Imagine if Eusebio had played for Mozambique and years later, Carlos Quieroz had managed them. Maybe they would have qualified for a World Cup or made it out of the first round of the African Nations' Cup with such austere influence.
Maybe such a small selection of big names wouldn't have made any difference at all. But they do add to the continuum of what-ifs and volume of legends about those who travelled across the continent and the Mediterranean to make in what was then considered Mozambique's mother country, Portugal. Their stories are worth remembering for that alone.
Eusebio's especially so because he may not have played professional football so notably if it was not for the intervention of a colonial power. He grew up on the streets of the Mafalala neighbourhood in Maputo, a poor area which bordered the elite white part of the city. People who lived there were forbidden from building their houses out of brick and had to make do with zinc or wood instead. Eusebio himself remembers playing football with rolled up newspapers because was all they had.
He was spotted by a coach from a Brazilian team who were touring Mozambique and went on to Portugal. The man told the Benfica coach, Bela Guttman, about a young striker who could run 100 metres in 11 seconds. Guttman immediately flew to Maputo, signed Eusebio and took him to Portugal on December 16, 1960. Within two weeks, he was an international footballer. Imperialism at its most effective.
If Sporting Lisbon had had its way, it would have been even more so. Because Eusebio played at the club with their name attached to it in Mozambique they already knew a little about him. They wanted him to move to them as a junior player but offered no money in exchange for his services. Benfica brought out the cash though - enough to make Eusebio the highest paid footballer from Africa at the time. The rest of his story is the stuff of fairy-tale, particularly the 1966 World Cup.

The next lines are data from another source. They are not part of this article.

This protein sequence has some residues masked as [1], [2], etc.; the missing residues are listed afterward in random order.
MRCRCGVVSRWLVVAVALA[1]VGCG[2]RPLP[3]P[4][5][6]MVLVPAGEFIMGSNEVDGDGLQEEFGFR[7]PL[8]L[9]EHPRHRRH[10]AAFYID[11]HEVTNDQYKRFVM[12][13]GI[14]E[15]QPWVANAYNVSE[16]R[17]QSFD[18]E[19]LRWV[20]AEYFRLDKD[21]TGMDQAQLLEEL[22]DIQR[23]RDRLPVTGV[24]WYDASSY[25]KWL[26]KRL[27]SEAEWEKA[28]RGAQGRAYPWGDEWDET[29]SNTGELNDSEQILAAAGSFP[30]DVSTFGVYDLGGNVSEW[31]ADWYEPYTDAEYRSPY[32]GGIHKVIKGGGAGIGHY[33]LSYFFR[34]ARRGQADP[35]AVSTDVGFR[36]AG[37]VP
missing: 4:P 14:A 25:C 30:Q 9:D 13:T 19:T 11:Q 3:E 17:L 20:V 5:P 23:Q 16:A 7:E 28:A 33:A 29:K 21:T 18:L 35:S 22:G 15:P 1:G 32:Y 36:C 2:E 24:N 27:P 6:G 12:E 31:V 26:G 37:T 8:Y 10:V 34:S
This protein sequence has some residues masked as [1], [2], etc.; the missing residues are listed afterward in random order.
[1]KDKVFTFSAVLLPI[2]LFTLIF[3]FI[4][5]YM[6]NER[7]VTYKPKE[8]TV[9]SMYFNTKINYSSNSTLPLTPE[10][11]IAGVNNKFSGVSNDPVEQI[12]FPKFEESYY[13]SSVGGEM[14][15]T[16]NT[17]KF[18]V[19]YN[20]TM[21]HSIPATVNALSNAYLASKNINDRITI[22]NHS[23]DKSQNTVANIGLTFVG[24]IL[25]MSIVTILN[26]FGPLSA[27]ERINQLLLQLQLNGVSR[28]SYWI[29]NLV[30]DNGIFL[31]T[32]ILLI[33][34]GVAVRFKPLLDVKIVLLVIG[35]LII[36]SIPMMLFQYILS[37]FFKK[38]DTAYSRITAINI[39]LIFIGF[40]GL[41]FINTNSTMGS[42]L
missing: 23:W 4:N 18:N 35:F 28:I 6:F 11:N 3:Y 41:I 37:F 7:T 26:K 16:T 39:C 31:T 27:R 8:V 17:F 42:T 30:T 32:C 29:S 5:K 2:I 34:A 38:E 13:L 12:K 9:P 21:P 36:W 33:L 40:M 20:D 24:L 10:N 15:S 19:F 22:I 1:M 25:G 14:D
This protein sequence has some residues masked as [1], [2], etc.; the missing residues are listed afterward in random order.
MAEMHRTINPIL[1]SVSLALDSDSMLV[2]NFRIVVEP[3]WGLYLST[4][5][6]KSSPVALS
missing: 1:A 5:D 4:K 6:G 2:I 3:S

It is a story he is willing to share. He goes back to Mozambique regularly and is involved in charity work there. Before the 2010 World Cup, he said: "Every time I go back it gets a bit better, more football pitches and better infrastructure." The benefits from that tournament did not spill over enough to change the landscape of Mozambican football which still struggles with inadequacies.
Current coach Gert Engels noted that sometimes pitches are simply not ready so the team is unable to train. On other days, they may find themselves without a team bus. Engels called events like that "exciting" and while someone like Queiroz may only find that an irritation, it may be the best way to approach the complicated job of managing on the African continent.
Queiroz has travelled a long road from Nampula in Northern Mozambique to Portugal, Madrid, Manchester and now Tehran. The game has taken him far away but he has paid his dues to the country of his birth too.
His most well documented trip back to Mozambique was in 2005 when he went with the BBC World Service to make a documentary. They visited the island off the north-east coast of the mainland where he grew up and the nostalgia was overwhelming.
"When I was six and seven years old I would spend all day playing football on the beach. Nothing has really changed here - the kids are still there, playing barefoot just like I did 40 years ago. I stopped for a game in the street where I used to play. The kids had made their own ball, using string to tie together things they can find along the street," he wrote in his tour diary.
But there was also some sadness. Quieroz said he felt like he had travelled back in time 30 years and he did not mean it only in terms of age. He saw the same desperate poverty, lack of running water and sanitation and risk of disease he had left behind. He also saw the lack of options for young Mozambicans which drove them to crime.
Through football, he hoped they would seek different futures. They need only look to Queiroz himself or someone like Eusebio as proof of how far another path could take them.